Director-General Irina Bokova and UN Women Executive Director Phumzile Mlambo-Ngcuka today seized the occasion of Mobile Learning Week celebrations to present a new programme, “Empowering adolescent girls and young women through education”, to UNESCO’s Member States, on 24 February 2015.
The programme is a joint undertaking by UNESCO, UN Women, the UN Population Fund (UNFPA) and the World Bank, and will be officially launched at a meeting of the Commission on the Status of Women at UN Headquarters in New York on 10 March. It provides a coordinated and collaborative effort to close the persistent gender gap in education, focusing on two groups that are most at risk of discrimination and exclusion: adolescent girls (10-19 year olds) and young women (20-24 year olds).
After warmly welcoming Ms Mlambo-Ngcuka to UNESCO for her first visit, the Director-General told a meeting of Member States that the new programme was based on the shared conviction that “gender equality is the most powerful force we have to build more inclusive, more just, more sustainable societies” and education “a game changer for the empowerment of girls and women.”
It will be rolled out gradually in 20 nations where the education gender gap is most critical, and will concentrate on four areas: improving quality and relevance of education; raising awareness at all levels to create a favourable environment for gender equality; strengthening links between the health and education sectors; and improving the data base of statistics on gender and education.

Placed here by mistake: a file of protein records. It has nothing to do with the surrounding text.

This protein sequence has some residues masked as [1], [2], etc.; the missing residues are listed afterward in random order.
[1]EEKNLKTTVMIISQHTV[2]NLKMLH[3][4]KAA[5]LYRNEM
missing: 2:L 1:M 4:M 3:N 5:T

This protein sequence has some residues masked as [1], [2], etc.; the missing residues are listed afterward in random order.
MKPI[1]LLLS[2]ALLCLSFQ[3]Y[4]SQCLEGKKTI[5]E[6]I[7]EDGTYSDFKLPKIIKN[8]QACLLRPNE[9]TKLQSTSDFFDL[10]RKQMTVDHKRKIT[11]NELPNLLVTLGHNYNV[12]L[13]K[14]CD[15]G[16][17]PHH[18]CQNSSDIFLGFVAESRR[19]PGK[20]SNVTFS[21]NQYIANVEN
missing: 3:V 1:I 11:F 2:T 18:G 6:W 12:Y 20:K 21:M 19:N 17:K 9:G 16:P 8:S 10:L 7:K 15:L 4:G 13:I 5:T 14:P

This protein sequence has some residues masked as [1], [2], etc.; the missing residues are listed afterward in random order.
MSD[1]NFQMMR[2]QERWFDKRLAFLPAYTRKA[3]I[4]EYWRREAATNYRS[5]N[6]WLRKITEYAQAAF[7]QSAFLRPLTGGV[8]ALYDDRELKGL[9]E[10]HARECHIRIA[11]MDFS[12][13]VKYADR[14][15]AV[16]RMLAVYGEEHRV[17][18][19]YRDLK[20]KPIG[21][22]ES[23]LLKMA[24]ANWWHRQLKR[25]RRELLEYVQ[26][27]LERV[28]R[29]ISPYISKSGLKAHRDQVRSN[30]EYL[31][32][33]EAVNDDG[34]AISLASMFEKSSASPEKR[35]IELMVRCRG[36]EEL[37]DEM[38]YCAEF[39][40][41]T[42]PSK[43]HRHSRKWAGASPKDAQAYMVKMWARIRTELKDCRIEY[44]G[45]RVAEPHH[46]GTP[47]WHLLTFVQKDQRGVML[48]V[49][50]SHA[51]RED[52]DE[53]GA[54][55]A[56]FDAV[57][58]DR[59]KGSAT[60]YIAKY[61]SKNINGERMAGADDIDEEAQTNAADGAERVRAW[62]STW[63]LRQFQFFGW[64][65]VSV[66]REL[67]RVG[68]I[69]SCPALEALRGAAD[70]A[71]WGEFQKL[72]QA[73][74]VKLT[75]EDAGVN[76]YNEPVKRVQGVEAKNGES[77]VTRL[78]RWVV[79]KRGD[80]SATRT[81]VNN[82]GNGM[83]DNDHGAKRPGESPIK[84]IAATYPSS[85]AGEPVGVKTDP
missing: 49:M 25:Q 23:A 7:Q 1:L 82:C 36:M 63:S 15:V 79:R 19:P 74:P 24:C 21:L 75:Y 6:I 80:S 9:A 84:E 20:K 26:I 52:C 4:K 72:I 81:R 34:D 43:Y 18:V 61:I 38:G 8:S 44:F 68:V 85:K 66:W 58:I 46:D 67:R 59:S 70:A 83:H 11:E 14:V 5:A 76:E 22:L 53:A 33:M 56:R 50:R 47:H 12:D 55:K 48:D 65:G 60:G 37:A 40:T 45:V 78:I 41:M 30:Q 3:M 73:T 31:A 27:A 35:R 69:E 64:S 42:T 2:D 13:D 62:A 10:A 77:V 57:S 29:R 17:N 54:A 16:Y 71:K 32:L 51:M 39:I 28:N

“By combining our strengths we will be able to act on several levels and accompany these countries to make education a lever for equality between men and women, which in turn will serve as a motor for development” said Irina Bokova. “Our ambition is to make a difference in a different manner, through a crosscutting approach, and putting our competences and efforts together.”
Noting that gender parity and gender equality have not been achieved by a single country in the world, Ms Mlambo-Ngcuka emphasized that education was the single most effective strategy to empower women and address large gaps in political and economic participation. “By linking health, education and other relevant sectors and creating an enabling environment we want to create new or second chances for young women who have left school or are at risk of leaving school. We want to support the transition from education to the meaningful and fulfilling employment. Together we will apply our expertise and experience to this Programme with the aim to create an empowerment model for young women which can be scaled up and implemented in different national contexts.”
Both leaders emphasized the strategic contribution of the programme to the post-2015 development agenda.
The new programme falls under the framework of the Global Partnership for Girls and Women’s Education, launched by UNESCO in 2011.
Prior to the meeting with Member States, Ms Mlambo-Ngcuka addressed the official opening of Mobile Learning Week 2015, celebrated this week under the theme of Leveraging technology to empower women and girls.